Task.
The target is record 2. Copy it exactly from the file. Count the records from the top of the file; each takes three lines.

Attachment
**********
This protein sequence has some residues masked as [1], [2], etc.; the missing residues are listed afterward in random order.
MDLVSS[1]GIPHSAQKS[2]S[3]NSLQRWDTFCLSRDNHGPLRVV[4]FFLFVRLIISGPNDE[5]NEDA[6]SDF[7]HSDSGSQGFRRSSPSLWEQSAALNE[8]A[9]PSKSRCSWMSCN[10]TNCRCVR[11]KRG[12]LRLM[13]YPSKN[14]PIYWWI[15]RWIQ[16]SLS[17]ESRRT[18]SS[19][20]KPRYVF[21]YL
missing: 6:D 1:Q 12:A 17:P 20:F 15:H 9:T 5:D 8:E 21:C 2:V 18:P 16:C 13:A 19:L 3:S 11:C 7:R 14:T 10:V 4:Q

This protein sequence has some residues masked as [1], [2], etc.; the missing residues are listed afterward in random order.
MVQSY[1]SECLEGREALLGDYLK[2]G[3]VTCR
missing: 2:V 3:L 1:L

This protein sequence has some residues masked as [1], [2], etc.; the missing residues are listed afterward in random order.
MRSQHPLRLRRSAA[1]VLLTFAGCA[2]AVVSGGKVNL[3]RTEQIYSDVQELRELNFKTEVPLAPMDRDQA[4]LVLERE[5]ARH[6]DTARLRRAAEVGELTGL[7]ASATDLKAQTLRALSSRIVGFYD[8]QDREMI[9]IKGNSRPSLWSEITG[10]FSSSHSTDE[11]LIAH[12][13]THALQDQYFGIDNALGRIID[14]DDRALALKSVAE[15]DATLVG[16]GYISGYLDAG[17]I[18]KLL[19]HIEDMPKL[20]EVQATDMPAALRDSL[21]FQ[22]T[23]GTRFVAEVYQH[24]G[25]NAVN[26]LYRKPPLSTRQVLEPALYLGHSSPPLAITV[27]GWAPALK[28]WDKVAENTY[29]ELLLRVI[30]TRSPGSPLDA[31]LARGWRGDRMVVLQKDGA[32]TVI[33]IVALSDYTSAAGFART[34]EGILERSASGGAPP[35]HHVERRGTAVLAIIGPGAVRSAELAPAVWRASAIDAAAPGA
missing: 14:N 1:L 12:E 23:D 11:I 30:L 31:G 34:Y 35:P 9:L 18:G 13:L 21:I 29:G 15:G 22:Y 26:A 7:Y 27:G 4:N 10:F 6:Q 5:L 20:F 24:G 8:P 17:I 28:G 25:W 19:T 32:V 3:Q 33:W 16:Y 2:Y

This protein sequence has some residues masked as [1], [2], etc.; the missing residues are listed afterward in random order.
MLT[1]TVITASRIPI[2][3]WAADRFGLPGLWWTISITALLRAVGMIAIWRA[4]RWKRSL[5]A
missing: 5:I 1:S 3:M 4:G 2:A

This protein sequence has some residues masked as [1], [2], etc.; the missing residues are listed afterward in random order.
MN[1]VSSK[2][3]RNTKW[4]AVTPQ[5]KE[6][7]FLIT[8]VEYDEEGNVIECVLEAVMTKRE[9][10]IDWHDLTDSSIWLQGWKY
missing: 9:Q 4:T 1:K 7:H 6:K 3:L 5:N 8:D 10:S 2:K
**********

This protein sequence has some residues masked as [1], [2], etc.; the missing residues are listed afterward in random order.
MVQSY[1]SECLEGREALLGDYLK[2]G[3]VTCR
missing: 2:V 3:L 1:L